Sunday, January 7, 2018

The Company Men (2010)

Synopsis: Smug corporate douchebag learns that losing your job really sucks. 
Blurb From the DVD Jacket: “Bobby Walker (Ben Affleck) is living the proverbial American dream: great job, beautiful family, shiny Porsche in the garage. When corporate downsizing leaves him jobless, he is forced to re-define his life as a husband and father.” 
What Did I Learn?: If your employer is losing money and firing lots of people every day, it’s probably not such a hot idea to contradict your boss in front of other senior executives. 
You Might Like This Movie If: You've experienced a really bad job interview. 
Really?: 1) So, what does this placement firm actually offer besides horrible pep talks, a computer terminal and free phone calls? Why does Bobby Walker and his colleagues commute to this office every morning when they could probably conduct their job searches much more effectively from home? 2) I realize Bobby is a little out of touch with reality, but how many unemployed fathers would seriously pay good money to get their Porsche detailed, or on golf club membership fees? 3) Speaking of the Walker family finances, couldn’t they come up with a better option than moving into some spare rooms in Bobby’s parent’s place? I mean, they sold they house. 4) Wait, why does the DVD cover show Kevin Costner wearing a suit? That totally doesn’t match with the character he portrays in the film. 5) You know, if my former boss offered to buy me lunch, and handed me a list of personal acquaintances who might be willing to hire me, I don’t think I’d blow up at him and storm out of the restaurant.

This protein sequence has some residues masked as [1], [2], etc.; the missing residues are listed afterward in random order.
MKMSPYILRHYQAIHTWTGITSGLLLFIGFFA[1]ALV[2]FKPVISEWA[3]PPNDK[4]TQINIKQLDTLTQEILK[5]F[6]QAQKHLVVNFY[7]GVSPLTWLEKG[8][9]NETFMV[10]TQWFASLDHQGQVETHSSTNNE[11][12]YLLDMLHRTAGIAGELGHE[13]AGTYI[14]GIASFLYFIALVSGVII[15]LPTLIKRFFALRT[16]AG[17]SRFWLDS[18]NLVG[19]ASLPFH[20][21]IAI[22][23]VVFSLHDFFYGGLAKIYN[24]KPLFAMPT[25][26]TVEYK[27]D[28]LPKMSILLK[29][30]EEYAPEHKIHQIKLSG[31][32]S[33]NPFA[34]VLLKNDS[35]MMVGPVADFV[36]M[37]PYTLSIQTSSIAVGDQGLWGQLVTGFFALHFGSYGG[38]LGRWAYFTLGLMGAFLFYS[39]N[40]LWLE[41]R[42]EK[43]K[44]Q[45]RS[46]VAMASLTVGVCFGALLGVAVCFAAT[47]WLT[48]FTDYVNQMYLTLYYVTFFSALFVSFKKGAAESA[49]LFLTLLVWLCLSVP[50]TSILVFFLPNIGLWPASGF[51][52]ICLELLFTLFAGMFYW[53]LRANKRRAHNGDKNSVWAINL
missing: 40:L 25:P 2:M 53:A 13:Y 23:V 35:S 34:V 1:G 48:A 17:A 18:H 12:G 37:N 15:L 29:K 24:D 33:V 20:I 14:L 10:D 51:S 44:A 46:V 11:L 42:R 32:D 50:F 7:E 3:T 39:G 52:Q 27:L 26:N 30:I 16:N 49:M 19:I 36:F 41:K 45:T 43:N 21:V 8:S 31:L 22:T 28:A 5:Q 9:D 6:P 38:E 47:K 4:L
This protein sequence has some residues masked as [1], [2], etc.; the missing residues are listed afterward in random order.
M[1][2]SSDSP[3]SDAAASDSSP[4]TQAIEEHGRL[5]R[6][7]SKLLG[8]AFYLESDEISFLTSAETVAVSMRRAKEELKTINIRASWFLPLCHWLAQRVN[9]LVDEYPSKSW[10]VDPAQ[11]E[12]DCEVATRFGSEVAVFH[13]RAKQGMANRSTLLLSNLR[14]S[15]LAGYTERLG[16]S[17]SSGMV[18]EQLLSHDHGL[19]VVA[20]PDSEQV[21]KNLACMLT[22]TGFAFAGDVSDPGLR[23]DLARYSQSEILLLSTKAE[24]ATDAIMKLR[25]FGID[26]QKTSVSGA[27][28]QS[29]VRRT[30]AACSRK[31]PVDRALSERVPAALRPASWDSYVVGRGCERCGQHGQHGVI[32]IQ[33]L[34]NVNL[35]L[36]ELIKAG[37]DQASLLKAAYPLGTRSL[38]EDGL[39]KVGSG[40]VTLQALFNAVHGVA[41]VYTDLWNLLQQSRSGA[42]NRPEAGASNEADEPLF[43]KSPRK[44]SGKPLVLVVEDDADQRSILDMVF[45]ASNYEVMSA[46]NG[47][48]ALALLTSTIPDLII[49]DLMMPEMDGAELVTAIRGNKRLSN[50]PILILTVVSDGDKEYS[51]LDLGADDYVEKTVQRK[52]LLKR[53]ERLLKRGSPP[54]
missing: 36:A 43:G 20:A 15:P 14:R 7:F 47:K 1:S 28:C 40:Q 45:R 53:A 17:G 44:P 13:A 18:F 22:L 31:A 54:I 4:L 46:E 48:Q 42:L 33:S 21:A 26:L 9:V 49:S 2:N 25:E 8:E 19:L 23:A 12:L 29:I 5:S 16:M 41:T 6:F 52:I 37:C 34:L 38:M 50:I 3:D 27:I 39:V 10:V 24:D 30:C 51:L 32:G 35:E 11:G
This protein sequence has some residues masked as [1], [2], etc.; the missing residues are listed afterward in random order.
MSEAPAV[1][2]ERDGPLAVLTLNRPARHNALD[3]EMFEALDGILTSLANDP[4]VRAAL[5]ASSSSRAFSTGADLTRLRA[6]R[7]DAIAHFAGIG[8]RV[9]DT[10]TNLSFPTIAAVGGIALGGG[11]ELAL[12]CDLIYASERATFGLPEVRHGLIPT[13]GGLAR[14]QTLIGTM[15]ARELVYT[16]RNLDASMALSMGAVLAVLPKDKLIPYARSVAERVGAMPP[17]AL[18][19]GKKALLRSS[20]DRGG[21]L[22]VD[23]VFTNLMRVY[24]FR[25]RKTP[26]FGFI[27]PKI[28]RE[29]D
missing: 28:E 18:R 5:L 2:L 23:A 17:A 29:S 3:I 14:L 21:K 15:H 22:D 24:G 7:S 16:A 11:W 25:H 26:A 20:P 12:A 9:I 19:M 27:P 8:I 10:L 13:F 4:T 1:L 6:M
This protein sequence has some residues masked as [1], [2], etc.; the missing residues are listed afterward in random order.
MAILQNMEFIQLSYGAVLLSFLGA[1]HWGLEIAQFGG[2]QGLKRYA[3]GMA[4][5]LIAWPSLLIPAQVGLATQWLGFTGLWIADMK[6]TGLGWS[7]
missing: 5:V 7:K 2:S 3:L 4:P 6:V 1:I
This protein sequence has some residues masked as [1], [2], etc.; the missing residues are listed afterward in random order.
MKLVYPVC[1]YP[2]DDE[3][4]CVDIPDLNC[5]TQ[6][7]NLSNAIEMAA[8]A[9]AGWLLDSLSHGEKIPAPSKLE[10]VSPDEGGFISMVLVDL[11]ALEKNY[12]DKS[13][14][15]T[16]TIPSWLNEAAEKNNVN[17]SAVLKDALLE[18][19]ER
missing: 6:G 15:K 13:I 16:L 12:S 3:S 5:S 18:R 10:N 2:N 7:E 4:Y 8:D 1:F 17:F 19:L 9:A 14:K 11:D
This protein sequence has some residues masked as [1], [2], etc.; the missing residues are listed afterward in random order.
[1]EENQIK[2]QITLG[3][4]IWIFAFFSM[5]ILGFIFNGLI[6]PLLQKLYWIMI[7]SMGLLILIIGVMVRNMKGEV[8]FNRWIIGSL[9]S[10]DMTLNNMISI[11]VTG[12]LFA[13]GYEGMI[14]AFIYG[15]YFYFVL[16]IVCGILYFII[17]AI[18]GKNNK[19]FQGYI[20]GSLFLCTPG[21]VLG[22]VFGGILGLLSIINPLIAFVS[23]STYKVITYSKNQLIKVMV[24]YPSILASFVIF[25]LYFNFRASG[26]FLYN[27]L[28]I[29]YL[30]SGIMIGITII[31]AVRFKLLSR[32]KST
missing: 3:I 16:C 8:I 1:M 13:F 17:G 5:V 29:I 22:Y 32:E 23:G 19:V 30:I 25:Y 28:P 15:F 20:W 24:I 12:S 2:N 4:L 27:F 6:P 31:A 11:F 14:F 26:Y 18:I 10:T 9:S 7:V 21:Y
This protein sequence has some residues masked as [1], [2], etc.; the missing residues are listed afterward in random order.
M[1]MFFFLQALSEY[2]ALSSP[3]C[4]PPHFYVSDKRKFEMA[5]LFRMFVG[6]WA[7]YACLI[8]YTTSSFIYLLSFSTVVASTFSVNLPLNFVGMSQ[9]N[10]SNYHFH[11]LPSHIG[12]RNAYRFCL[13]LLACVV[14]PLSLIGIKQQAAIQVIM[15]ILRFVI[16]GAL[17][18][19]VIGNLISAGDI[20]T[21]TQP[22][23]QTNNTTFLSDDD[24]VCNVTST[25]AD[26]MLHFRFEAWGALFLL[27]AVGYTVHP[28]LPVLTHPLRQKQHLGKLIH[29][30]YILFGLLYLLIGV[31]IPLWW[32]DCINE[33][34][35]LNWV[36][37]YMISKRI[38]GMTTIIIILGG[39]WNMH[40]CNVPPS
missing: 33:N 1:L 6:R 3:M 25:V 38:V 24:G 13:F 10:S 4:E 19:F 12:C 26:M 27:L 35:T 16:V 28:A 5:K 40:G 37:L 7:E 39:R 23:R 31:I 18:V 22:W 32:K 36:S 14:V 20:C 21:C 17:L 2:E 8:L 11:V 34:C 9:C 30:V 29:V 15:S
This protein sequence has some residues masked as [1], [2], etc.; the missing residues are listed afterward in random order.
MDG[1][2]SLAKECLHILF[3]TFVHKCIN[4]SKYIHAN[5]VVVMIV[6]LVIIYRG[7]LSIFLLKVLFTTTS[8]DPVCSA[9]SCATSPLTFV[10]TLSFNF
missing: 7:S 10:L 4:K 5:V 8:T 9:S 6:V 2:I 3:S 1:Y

Rating: I had a bit of trouble believing Affleck’s character would behave the way he does in his circumstances (see: “Really?”), but The Company Men is otherwise a smart, and very compelling character-driven drama about the state of American manufacturing in today’s global economy, and the devastating effects that unemployment can wreak upon a family. I especially liked Jones’ performance as the world-weary Gene McCleary; watch for Craig T. Nelson (best remembered as TV’s Coach) as his narcissistic boss. Highly recommended. 9/10 stars.

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